— Kweilyn Murphy (@KweilynWDSU) August 25, 2020
Hurricane Laura, which is gaining strength in the Gulf of Mexico, is expected to crash into the Louisiana and Texas coasts as a Category 3 storm on Wednesday evening. At least 20 million people are in the storm’s path and half a million have been ordered to evacuate immediately.
The National Hurricane Center is warning of storm surge, heavy rainfall, wind, tornadoes and surf swells in the southeastern U.S. Parts of Texas and Louisiana could see up to 13 feet of storm surge, and the storm is projected to produce 5-10 inches of rain.
Experts predict Hurricane Laura’s wind could mimic what was seen during Hurricanes Ike and Rita. Officials are saying this will be a direct hit, telling people they should prepare for the worst.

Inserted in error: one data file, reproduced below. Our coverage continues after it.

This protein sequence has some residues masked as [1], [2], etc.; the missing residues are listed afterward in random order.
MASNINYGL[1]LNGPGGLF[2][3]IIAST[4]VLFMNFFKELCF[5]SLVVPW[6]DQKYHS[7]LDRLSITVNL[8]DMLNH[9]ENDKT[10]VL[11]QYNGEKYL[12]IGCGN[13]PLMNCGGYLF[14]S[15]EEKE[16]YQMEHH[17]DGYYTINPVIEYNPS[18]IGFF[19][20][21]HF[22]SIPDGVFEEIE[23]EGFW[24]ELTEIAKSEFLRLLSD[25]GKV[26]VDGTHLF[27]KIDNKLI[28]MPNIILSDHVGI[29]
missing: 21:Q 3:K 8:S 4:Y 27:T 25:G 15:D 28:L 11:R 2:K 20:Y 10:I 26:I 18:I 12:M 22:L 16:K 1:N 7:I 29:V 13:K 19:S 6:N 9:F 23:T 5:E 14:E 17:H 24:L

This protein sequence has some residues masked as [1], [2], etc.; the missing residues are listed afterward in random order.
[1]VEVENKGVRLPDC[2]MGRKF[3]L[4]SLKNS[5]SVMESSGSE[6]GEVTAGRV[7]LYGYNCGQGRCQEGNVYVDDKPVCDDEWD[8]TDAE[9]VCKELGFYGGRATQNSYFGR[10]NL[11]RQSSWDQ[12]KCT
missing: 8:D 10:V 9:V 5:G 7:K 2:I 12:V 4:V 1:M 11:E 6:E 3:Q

More than half a million people in Texas and Louisiana are being ordered to evacuate. Space is limited and evacuations are more complicated amid the coronavirus pandemic.
“Remember just because a hurricane came does not mean COVID-19 has or is going to leave Texas,” Governor Greg Abbott said.
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NASA announced Tuesday night that it will temporarily close the Lyndon B. Johnson Space Center, located in Houston, Texas, to all but essential personnel. The center will close on Wednesday, and won’t reopen “until the threat of Hurricane Laura has passed.”
NASA stressed that teams in northeast Texas and in Huntsville, Alabama, will support the space station and its crew, and that it expects “no impact on critical station operations or the safety of the crew.”